The US Army is currently testing drones and other types of autonomous technology that could deliver medical supplies to the battlefield. The Army’s Medical Research and Development Command’s (USAMRDC) Telemedicine and Advanced Technology Research Center (TATRC) recently sponsored a demonstration to identify ways to save warfighters’ lives in situations where access to whole blood in the field can be challenging.
The test used autonomous flight systems from Near Earth Autonomy integrated onto an L3Harris FVR-90 hybrid vertical take-off and landing unmanned aerial vehicle to demonstrate multiple delivery scenarios. The FVR-90 can carry a payload of up to 20 pounds (~9 kilos) inside delivery pods, and is able to fly for up to 16 hours. The drone can travel approximately 50 miles further, or even farther with a larger antenna. The UAS was able to analyze landing areas using onboard sensors to find a safe, unobstructed location and assess whether landing was possible or if transport pods should be dropped from a low altitude hover or released via parachute. In the test, medical supplies were successfully delivered over hundreds of miles.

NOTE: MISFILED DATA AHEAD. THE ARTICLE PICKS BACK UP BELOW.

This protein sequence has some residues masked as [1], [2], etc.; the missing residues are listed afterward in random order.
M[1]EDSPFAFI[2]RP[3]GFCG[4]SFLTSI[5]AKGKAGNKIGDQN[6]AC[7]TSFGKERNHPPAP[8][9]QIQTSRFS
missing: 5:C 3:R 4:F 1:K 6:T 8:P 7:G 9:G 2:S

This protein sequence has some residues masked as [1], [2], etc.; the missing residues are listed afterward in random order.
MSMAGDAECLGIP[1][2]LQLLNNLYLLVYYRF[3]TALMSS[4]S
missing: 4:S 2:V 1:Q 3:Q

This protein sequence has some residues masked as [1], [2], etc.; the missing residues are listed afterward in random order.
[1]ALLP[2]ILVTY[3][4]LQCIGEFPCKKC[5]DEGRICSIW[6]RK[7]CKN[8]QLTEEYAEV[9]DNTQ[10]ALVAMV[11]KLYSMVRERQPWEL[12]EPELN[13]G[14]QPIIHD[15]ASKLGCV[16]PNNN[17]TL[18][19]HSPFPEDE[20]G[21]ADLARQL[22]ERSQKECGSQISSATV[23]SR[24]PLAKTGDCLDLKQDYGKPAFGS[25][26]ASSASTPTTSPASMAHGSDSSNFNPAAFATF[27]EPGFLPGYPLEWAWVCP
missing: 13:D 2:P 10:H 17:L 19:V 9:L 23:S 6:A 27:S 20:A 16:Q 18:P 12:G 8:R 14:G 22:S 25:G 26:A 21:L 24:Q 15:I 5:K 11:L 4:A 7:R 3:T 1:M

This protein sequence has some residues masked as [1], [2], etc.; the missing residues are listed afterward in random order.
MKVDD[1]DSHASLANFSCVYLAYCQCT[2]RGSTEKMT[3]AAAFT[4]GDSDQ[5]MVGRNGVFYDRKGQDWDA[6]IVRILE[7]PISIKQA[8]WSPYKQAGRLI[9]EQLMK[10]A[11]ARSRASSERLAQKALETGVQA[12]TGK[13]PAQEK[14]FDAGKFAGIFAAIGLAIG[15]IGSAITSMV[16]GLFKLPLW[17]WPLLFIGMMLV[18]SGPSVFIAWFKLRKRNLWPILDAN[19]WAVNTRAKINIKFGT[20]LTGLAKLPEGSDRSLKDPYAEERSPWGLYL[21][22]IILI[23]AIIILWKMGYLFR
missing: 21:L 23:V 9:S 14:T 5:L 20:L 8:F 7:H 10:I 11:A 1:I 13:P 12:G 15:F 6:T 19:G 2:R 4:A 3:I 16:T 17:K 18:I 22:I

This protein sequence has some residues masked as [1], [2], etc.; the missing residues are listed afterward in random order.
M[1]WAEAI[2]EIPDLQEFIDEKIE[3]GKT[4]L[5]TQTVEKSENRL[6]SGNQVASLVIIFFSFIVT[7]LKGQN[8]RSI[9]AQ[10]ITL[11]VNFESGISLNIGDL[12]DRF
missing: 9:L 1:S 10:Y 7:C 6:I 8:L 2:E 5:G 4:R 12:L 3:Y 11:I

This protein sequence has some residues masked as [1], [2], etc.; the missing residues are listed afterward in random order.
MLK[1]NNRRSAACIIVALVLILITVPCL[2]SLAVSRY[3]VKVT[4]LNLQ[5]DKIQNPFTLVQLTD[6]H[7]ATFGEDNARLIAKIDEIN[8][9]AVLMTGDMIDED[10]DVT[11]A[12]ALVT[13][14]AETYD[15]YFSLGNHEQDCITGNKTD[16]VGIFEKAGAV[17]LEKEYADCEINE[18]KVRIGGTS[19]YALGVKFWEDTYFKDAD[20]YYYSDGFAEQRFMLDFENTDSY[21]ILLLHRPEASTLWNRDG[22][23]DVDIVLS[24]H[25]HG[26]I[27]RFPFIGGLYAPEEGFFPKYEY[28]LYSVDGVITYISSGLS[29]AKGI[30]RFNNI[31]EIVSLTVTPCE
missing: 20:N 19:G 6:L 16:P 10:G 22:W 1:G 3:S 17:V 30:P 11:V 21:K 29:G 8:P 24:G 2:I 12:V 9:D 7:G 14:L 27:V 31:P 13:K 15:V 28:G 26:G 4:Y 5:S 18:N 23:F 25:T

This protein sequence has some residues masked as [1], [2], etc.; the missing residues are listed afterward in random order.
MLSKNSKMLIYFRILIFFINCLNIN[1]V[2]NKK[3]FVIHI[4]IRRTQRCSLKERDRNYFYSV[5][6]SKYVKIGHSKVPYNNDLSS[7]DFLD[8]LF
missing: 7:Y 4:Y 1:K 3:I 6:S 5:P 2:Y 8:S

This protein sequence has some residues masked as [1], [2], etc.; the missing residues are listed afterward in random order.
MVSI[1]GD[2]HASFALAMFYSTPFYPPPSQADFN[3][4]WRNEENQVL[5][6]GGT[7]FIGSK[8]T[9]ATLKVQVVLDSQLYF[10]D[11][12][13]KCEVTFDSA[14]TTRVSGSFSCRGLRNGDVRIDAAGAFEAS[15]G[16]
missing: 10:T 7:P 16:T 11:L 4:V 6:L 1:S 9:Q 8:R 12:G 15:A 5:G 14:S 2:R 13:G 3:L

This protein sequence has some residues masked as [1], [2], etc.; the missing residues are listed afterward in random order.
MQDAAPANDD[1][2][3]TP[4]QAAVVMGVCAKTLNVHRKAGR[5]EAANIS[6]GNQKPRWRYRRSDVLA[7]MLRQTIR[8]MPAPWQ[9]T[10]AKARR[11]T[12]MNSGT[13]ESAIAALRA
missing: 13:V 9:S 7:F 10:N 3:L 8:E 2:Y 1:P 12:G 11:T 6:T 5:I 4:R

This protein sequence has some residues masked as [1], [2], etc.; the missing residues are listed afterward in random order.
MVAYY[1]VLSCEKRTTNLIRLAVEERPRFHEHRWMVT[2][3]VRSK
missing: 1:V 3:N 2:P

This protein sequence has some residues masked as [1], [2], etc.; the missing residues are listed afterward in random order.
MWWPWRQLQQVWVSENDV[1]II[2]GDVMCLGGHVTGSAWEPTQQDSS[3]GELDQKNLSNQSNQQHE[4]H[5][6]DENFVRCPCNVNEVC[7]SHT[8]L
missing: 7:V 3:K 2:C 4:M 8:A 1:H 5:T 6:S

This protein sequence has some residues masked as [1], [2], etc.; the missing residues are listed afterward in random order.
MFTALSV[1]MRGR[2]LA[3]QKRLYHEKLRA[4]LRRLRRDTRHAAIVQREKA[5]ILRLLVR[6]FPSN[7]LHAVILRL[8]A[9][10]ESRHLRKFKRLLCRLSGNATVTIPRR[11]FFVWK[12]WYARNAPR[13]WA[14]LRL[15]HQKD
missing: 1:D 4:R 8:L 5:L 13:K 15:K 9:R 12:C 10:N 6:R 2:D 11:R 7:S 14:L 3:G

“Near Earth and L3Harris have developed a compelling technical solution to a challenging problem statement derived from current needs and future operating concepts. Together, they have smartly integrated their aircraft autonomy and blood storage system with a capable UAS, demonstrating the ability to support field care, when immediate patient evacuation is not possible, through long-range delivery and recovery of critical supplies without requiring any forward infrastructure,” said Nathan Fisher, Chief of the Medical Robotic and Autonomous Systems Division at TATRC and the government sponsor.